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Clearwater Lake is Great Smallmouth Fishery
By Marc Rogers
Nestled in the northeast Ozark Mountains lies a smallmouth bass fishery few are aware exists. Clearwater Lake, a small impoundment on the Black River, is located just minutes west of Piedmont, Missouri. Clearwater Lake is controlled by the Army Corp of Engineers and its normal summer pool level covers just 2,000 acres. However, the lake level varies drastically, and during heavy rains it can reach flood stage and cover 10,000 acres or more as the water backs up into the Black River and Logan Creek arms.
Many local residents flood to the lake on holiday weekends and throughout the summer months. They take advantage of the many area campgrounds and resorts near the shoreline of the lake and river below the spillway. While enjoying the boating and swimming, something is happening below the water surface that is known mostly to only local anglers. Clearwater Lake is growing some big bass willing to entertain the anglers during any season.
The most overlooked opportunity Clearwater Lake has to offer is the smallmouth bass fishing during the fall through spring. As the temperatures begin to cool in the fall, the smallmouth bass travel from their shallow summer hideouts in the Black River downstream to Clearwater Lake. Some tagged smallmouth bass have been reported to travel as far as 30 miles to the lake during this annual migration.
Once arriving in the upper ends of the lake, the smallmouth have only one goal. Smallmouth bass are intent to fatten up for the coming winter conditions, and stories of anglers catching trophy smallmouth are not uncommon around the town of Piedmont.
Due to the size of the lake, big boats are not necessary to cover the entire surface during a day of fishing. Small aluminum craft, as well as fully loaded bass boats are all common on Clearwater Lake. mft-logo
Several tournaments are held throughout the entire year on the lake and the heaviest bags weighed in are during the cooler weather from November through March. Many times the winning weight exceeds 20-pounds and all five fish are smallmouth bass.
The techniques used most often by local anglers consist of crankbaits, jerkbaits, jigs, shaky heads, and the Alabama Rig. Crankbaits and jigs are usually a crawdad pattern while jerkbaits are most often shad patterns or bright colored chartreuse patterns. The most productive Alabama Rigs consist of soft plastic shad baits with several chrome blades on each wire for added flash.
My favorite crankbait for any season on Clearwater Lake is the Storm Wiggle Wart. While the crawdad patterns catch big bass, I often throw a shad pattern with great success when bass are keying on the abundant shad population. Seldom do I find reaching depths of more than 15-feet with any crankbait is necessary to catch bass in these waters. During the cooler seasons, the smallmouth bass are mostly taken in water less than 15-feet deep and at times less than 5-feet deep.
When fishing a Wiggle Wart, I maintain a steady retrieve while digging the lure’s lip into the bottom. Anytime the lure is paused by hitting underwater debris, or deflects off the many rocks and stumps on the lake’s bottom, it is subject to getting engulfed by a big bass.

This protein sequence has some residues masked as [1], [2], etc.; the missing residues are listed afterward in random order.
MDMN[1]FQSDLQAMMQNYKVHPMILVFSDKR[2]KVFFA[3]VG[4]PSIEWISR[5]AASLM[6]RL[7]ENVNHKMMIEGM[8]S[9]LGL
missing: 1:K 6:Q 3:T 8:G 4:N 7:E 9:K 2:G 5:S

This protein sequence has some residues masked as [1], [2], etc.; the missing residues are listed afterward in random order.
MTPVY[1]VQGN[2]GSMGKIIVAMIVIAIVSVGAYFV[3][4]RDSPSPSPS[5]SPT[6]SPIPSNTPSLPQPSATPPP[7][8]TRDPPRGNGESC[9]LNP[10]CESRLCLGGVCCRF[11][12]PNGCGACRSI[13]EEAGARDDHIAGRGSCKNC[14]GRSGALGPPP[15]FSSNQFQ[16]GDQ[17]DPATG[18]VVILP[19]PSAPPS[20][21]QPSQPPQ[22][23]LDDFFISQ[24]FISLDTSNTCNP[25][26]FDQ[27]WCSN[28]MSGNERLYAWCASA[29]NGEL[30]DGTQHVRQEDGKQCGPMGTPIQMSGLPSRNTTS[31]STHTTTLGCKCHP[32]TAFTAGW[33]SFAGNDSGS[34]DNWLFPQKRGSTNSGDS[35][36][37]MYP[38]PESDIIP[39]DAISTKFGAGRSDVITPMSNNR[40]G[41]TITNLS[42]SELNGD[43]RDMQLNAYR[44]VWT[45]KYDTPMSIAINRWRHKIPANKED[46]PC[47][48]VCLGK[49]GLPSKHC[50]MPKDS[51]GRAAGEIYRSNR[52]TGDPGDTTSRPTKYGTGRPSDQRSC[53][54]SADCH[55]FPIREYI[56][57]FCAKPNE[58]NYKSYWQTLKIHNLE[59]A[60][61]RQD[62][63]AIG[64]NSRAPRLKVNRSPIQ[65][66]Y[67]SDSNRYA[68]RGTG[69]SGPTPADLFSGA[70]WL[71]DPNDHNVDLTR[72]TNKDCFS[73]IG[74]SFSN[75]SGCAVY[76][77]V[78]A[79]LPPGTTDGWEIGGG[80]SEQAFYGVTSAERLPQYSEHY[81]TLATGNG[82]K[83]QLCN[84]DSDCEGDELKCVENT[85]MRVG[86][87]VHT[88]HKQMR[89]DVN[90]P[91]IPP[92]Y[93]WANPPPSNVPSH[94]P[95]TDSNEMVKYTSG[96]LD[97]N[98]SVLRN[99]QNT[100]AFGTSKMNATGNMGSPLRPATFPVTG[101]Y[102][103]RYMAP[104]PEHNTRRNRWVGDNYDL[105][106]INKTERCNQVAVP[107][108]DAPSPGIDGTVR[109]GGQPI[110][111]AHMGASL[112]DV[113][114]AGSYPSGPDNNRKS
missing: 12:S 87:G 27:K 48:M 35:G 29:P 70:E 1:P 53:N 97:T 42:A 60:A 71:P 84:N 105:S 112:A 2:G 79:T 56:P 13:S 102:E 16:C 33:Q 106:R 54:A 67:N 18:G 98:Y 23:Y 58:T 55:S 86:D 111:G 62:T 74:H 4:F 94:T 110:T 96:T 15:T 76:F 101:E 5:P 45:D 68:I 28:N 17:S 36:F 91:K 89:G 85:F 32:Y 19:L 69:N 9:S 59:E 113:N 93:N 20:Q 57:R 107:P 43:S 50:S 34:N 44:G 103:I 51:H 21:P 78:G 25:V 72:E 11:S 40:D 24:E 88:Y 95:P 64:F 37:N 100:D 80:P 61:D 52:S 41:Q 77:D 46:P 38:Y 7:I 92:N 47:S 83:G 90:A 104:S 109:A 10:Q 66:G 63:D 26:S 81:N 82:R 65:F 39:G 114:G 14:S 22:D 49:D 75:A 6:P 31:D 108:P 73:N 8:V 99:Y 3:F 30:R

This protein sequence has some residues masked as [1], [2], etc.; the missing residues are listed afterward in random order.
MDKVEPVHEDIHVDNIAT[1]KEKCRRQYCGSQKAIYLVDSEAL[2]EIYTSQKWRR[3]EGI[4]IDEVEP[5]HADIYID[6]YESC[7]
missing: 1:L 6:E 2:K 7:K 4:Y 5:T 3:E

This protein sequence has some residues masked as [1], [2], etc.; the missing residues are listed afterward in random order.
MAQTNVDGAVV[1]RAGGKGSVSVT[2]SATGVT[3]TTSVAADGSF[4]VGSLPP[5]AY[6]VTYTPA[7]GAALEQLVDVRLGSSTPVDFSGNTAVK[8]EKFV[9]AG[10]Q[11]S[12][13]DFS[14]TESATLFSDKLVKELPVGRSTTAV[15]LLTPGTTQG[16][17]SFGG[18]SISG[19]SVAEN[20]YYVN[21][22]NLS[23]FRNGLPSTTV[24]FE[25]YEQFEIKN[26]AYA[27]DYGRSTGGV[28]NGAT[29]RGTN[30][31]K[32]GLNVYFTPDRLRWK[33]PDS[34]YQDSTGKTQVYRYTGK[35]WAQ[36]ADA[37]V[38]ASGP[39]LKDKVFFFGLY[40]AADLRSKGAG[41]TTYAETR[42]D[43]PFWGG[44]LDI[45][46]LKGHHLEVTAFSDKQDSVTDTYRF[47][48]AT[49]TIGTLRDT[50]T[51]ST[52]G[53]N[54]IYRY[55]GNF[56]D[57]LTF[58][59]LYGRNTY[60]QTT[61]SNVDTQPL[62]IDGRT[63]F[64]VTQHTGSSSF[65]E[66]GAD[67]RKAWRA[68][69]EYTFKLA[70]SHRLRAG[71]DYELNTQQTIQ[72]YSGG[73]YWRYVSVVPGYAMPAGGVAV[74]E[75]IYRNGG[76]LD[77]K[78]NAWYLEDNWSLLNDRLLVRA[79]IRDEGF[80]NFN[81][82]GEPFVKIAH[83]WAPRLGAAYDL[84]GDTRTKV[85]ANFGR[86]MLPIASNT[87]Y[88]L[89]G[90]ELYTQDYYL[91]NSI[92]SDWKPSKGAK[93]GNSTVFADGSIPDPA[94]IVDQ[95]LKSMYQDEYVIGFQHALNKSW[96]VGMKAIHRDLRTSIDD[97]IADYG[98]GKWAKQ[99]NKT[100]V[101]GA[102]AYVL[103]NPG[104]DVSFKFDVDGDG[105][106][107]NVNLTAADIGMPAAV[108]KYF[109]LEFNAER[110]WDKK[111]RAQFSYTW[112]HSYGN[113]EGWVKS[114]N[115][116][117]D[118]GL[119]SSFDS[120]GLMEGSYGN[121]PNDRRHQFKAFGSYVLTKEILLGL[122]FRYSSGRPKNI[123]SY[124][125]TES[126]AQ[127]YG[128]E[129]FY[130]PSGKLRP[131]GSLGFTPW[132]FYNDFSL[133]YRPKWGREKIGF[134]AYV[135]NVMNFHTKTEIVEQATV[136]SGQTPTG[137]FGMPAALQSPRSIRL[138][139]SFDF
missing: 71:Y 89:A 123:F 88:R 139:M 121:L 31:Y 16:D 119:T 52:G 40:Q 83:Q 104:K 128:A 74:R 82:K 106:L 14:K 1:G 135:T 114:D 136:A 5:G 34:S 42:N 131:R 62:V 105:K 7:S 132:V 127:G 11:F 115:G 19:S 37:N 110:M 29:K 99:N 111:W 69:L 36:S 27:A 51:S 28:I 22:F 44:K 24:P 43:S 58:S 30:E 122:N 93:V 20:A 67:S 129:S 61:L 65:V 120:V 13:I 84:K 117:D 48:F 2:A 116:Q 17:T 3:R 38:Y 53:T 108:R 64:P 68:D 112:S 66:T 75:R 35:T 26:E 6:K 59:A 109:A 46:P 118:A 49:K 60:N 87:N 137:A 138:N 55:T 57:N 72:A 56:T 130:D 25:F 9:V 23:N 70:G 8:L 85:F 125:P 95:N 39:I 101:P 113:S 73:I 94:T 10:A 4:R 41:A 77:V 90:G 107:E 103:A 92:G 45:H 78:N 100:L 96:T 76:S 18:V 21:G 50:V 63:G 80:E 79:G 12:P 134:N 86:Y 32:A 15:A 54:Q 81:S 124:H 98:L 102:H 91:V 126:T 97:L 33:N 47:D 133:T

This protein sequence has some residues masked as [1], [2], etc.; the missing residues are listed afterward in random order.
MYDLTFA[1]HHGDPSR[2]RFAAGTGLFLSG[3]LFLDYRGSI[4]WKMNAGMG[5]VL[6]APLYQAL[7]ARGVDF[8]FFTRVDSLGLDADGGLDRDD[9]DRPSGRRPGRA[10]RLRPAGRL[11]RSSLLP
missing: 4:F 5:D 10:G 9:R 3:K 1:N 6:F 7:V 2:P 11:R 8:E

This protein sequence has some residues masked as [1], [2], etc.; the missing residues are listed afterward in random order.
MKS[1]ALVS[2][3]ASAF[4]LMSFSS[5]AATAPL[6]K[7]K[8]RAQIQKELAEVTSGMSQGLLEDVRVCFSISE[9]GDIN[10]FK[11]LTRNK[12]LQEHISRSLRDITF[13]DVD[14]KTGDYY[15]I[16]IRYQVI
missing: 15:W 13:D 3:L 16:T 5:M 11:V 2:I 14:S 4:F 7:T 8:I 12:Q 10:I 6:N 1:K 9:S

Jerkbaits are popular with Clearwater Lake anglers. Most prefer lures in shad or chartreuse patterns that will suspend just below the water surface. A twitch-and-pause retrieve is deadly on the winter-time smallmouth bass in the shallow area of the upper creek and river arms. However, both largemouth and spotted bass can be just a eager to strike this offering
Jigs are a favorite of many local anglers during the cooler weather due to the ability to present the lure slowly and maintain bottom contact. A jig in a crawdad pattern is one of the best ways to imitate a slow moving crawdad and are known to catch big bass in any water. Local anglers Aaron and Alton Hunter log many hours on Clearwater Lake and reside just minutes away from the lake’s shoreline. They report fishing a Midwest Fishing Tackle football head jig and slowly dragging it along the bottom during any season. “My biggest bass from Clearwater have come on football jigs”, Aaron said. “I sometimes throw a brush head jig in the heavy cover as well as a soft plastic craw on a jig head with no skirt, poured in a custom-made mold”, Alton added.
At times, a shaky head presentation is needed to coax finicky smallmouth bass to inhale anything. When a finesse lure is needed, a shaky head rigged with a 4-5 inch finesse worm is ideal. Natural colors such as green pumpkin, watermelon and pumpkin seed are most productive.
When bass are actively chasing shad, the Alabama Rig is hard to beat. “I use a 5-wire rig with custom made jig head on my A-Rigs”, Aaron reported. The jig head is a special made round head with a light-wire hook and a hand-made lure keeper wire. “I like the light-wire hooks because when they get hung I can bend them and get my rig back. I use heavy braid line with the A-Rig”, Aaron said. Both Aaron and Alton say catching doubles on the Alabama Rig is not uncommon when the smallmouth bass are after schools of shad.
Clearwater Lake is a great fishery during any season. Anglers pursue all species of fish including bass (largemouth, spotted and smallmouth), crappie, bluegill and catfish during every season. The lake rarely freezes over and public boat ramps are open all year. However, if your desire is a trophy smallmouth bass, visit Clearwater Lake from November through March for some phenomenal results.